The foreign bodies hyperactivate the immune response of the body that causes itchiness and rashes. It can even cause chronic skin conditions such as rosacea, psoriasis, and eczema (12). Other than your skin, you can also witness changes in the quality and color of your nails.
Increased Pain Sensitivity
Physical tension is a typical symptom of stress that almost everyone experiences. This even leads to painful headaches and other pain points in the back and neck. However, the difference is, stressors affects the intensity at which people experience pain. Sometimes pain can cause an exaggerated and severe response to a minor stimulus in some people (13).
A study that included children with consistent abdominal pain stated that stress reduces the children’s pain tolerance. Whereas in children with chronic pain, their stress level spiked when they experienced pain. Researchers believe that people undergoing stress have a heightened response to pain as it makes the hormones that help to cope with pain ineffective.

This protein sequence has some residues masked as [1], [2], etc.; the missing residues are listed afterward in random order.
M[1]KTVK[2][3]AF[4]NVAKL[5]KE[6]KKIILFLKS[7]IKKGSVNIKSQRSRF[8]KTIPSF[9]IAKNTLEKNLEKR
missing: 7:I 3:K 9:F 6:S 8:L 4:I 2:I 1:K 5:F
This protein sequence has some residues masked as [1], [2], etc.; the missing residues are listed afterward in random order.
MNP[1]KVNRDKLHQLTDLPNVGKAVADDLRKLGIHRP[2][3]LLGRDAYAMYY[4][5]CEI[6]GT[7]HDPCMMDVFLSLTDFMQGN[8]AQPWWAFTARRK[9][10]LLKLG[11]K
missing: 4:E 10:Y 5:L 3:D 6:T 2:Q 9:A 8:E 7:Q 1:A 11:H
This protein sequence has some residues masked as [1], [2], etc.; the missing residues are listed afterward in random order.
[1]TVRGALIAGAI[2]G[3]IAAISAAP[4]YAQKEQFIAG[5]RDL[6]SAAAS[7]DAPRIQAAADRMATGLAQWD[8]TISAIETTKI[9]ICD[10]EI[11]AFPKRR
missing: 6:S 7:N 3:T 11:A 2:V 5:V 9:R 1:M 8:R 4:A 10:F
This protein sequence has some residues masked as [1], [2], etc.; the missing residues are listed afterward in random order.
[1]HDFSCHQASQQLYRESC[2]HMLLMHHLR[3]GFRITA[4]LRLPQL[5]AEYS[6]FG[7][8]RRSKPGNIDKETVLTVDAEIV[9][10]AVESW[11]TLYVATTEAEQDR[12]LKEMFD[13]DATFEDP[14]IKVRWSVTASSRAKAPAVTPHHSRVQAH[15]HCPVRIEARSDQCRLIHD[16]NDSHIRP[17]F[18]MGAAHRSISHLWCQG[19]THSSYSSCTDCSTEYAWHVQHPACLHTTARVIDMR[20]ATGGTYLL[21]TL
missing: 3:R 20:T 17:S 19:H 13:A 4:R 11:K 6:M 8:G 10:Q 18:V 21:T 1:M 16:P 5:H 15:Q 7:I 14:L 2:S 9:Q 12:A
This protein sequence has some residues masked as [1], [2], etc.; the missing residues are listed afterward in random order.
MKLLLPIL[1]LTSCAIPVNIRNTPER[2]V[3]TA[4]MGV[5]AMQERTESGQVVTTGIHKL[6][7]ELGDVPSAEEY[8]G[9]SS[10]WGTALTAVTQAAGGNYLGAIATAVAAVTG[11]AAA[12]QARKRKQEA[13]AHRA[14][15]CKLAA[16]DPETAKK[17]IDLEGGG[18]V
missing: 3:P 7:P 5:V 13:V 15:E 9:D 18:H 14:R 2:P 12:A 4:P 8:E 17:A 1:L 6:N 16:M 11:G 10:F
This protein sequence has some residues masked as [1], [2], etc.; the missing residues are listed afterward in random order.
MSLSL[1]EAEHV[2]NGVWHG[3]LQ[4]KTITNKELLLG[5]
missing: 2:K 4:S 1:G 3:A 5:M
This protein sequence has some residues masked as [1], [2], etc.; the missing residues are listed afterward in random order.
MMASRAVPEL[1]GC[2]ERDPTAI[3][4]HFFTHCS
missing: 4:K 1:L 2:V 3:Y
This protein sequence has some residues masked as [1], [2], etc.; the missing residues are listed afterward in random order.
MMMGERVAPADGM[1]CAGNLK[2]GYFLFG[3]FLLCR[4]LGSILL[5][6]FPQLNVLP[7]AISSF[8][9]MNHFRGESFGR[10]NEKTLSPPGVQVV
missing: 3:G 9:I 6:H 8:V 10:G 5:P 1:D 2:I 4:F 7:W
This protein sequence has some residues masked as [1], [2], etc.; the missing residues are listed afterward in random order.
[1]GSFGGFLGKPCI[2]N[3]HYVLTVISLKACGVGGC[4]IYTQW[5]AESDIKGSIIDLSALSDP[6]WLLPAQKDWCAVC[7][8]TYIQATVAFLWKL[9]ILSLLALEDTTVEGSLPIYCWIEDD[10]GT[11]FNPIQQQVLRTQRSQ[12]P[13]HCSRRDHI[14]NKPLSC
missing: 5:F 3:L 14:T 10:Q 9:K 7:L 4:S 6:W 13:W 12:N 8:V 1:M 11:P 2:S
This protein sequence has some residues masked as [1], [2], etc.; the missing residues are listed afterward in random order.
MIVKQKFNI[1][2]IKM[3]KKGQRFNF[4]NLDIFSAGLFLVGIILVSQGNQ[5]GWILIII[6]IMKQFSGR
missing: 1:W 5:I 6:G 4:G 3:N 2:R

While you can experience various stressors daily, the good news is that you can adopt specific techniques to manage your stress. However, some methods are quick fixes while others would require determination.
Nevertheless, it is always better to go to a medical professional to get appropriate treatment for yourself.
Jessica enlightens her readers with her yoga practice and meditation tips which have become a crossroads for all yogis. From meditation to poses, C4H discusses all elements of yoga in a non-judgmental, inclusive way. Jessica provides readers with yoga resources, challenges, and awesome insights while cultivating an online yogi community. She also counsels people with sleep, gym, stress overcoming tips in this blog.